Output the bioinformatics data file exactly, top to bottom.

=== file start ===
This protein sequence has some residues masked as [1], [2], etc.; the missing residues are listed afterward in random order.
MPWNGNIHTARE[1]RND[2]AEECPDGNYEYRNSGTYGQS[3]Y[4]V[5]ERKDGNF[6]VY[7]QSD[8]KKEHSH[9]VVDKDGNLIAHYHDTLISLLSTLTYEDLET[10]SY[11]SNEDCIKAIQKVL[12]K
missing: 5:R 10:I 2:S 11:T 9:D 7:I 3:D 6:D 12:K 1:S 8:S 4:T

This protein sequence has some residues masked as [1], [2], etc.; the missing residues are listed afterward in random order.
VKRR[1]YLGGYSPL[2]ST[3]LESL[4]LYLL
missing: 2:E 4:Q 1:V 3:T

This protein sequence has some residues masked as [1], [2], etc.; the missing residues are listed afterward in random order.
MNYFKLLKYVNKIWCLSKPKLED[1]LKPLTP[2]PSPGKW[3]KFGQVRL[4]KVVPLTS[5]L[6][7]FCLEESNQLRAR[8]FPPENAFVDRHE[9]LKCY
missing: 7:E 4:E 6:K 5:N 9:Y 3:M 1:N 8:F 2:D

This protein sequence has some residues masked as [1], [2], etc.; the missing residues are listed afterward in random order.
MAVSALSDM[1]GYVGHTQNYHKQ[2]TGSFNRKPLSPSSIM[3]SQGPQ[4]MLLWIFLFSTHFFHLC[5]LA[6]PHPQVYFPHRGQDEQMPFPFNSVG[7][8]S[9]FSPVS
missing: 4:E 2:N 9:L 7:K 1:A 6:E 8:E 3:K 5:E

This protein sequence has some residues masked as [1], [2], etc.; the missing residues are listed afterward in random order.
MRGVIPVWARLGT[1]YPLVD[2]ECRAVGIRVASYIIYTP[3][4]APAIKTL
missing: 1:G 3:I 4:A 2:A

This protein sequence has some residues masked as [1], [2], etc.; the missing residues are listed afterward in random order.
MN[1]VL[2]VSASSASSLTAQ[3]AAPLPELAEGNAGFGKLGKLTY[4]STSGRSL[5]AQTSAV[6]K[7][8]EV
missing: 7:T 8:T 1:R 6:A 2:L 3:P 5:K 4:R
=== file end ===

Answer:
This protein sequence has some residues masked as [1], [2], etc.; the missing residues are listed afterward in random order.
MPWNGNIHTARE[1]RND[2]AEECPDGNYEYRNSGTYGQS[3]Y[4]V[5]ERKDGNF[6]VY[7]QSD[8]KKEHSH[9]VVDKDGNLIAHYHDTLISLLSTLTYEDLET[10]SY[11]SNEDCIKAIQKVL[12]K
missing: 5:R 10:I 2:S 11:T 9:D 7:I 3:D 6:D 12:K 1:S 8:S 4:T

This protein sequence has some residues masked as [1], [2], etc.; the missing residues are listed afterward in random order.
VKRR[1]YLGGYSPL[2]ST[3]LESL[4]LYLL
missing: 2:E 4:Q 1:V 3:T

This protein sequence has some residues masked as [1], [2], etc.; the missing residues are listed afterward in random order.
MNYFKLLKYVNKIWCLSKPKLED[1]LKPLTP[2]PSPGKW[3]KFGQVRL[4]KVVPLTS[5]L[6][7]FCLEESNQLRAR[8]FPPENAFVDRHE[9]LKCY
missing: 7:E 4:E 6:K 5:N 9:Y 3:M 1:N 8:F 2:D

This protein sequence has some residues masked as [1], [2], etc.; the missing residues are listed afterward in random order.
MAVSALSDM[1]GYVGHTQNYHKQ[2]TGSFNRKPLSPSSIM[3]SQGPQ[4]MLLWIFLFSTHFFHLC[5]LA[6]PHPQVYFPHRGQDEQMPFPFNSVG[7][8]S[9]FSPVS
missing: 4:E 2:N 9:L 7:K 1:A 6:E 8:E 3:K 5:E

This protein sequence has some residues masked as [1], [2], etc.; the missing residues are listed afterward in random order.
MRGVIPVWARLGT[1]YPLVD[2]ECRAVGIRVASYIIYTP[3][4]APAIKTL
missing: 1:G 3:I 4:A 2:A

This protein sequence has some residues masked as [1], [2], etc.; the missing residues are listed afterward in random order.
MN[1]VL[2]VSASSASSLTAQ[3]AAPLPELAEGNAGFGKLGKLTY[4]STSGRSL[5]AQTSAV[6]K[7][8]EV
missing: 7:T 8:T 1:R 6:A 2:L 3:P 5:K 4:R